Second stimulus check: Where we stand as a new week begins

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WASHINGTON (NEXSTAR) — Top Republican leadership is hoping to spark new coronavirus aid talks following the House approving legislation that would reverse recent changes in U.S. Postal Service operations ahead of the November election.

President Donald Trump’s chief of staff, Mark Meadows, was on Capitol Hill over the weekend meeting with GOP House leader Kevin McCarthy and other lawmakers. Meadows and Treasury Secretary Steven Mnuchin have served as Republican negotiators during recent aid negotiations with Democratic Speaker of the House Nancy Pelosi and Senate Minority Leader Chuck Schumer.

When the two sides couldn’t agree to terms on a wide-ranging package expected to include $1,200 stimulus checks, Trump took actions into his own hands — issuing four executive orders designed to give temporary reprieve, offering $300 in jobless benefits and some other aid.

Meadows spoke to the media Saturday indicating the ball is in the court of Democratic leadership when it comes to passing a package.

“I even think that we can come up with an agreement on stimulus checks to Americans and enhanced unemployment,” Meadows said. “Those issues are not as divisive as we might think.”

The talks stalled over a few key issues and the overall size of the package. While Republicans pitched $1 trillion in aid, Democratic leadership was aiming for $3 trillion.

“Let’s at least pass what we can all agree to,” Meadows noted.

The idea of a second round of $1,200 stimulus checks has bipartisan support, with Trump even saying the amount could go higher.

“I’d like to see it be very high because I love the people. I want the people to get it, you know, the economy is going to come back,” Trump said during a July visit to West Texas. “We saved millions of lives, but now we’re bringing (the economy) back … we gotta take care of the people in the meantime.”

On Saturday, House lawmakers appeared hopeful negotiators could agree to terms that included an additional check. Naturally, each side pointed at their political adversaries as the cause of the issue.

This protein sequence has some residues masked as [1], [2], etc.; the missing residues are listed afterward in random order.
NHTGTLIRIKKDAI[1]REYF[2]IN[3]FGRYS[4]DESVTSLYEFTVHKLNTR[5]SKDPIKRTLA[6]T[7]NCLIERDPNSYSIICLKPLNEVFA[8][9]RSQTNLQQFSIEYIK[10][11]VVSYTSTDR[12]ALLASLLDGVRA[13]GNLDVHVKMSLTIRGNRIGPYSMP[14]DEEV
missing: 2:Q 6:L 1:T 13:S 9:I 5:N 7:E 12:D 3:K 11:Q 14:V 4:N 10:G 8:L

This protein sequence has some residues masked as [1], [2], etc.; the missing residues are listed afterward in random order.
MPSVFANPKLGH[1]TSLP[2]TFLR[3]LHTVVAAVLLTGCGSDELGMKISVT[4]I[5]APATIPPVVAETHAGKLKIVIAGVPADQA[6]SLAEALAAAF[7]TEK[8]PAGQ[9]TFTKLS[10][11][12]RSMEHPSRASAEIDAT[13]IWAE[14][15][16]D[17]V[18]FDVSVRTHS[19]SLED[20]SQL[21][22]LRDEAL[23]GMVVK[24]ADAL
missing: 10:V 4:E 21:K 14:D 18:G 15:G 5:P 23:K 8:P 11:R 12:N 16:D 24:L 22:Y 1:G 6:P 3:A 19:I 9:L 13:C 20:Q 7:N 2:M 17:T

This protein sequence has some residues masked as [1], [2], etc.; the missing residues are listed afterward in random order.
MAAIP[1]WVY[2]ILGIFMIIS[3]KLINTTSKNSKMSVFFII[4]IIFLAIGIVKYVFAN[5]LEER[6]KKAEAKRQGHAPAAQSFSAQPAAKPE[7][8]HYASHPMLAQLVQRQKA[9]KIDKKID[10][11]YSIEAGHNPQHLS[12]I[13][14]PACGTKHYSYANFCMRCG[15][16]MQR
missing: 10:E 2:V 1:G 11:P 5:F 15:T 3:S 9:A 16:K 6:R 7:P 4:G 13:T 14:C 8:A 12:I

“My job is to keep fighting to make sure that the next package of COVID relief comes to happen,” said Rep. Lou Correa, a Democrat serving the area around Anaheim, California.

“It’s been frustrating for me to watch this unfold as it has,” said Democratic Rep. Joe Cunningham of South Carolina. “I would encourage everyone to remain at the negotiating table, (and) hammer out a deal recognizing that not everyone is going to get everything they want. Do not let perfect be the enemy of good.”

While some Republican lawmakers want to wait and see how money set aside in the previous aid package is utilized, others agree it’s time to reexamine the idea of additional relief.

“I believe it’s important to look at things we can do to stimulate the economy with things like stimulus checks, but also making sure that we are not continuing to add trillions of dollars of debt that (will) have to be paid by our children and grandchildren,” said Rep. Michael Guest of Mississippi.

The Republican, who won his seat in 2018 as a Trump supporter, noted he’d only be interested in supporting a scaled-down version of an aid package.

Meadows told reporters Saturday he went to Pelosi’s office in hopes of meeting to discuss additional aid and was told she was in a meeting. He plans to make another attempt to go back to the bargaining table in the days to come.

The Associated Press contributed to this report.

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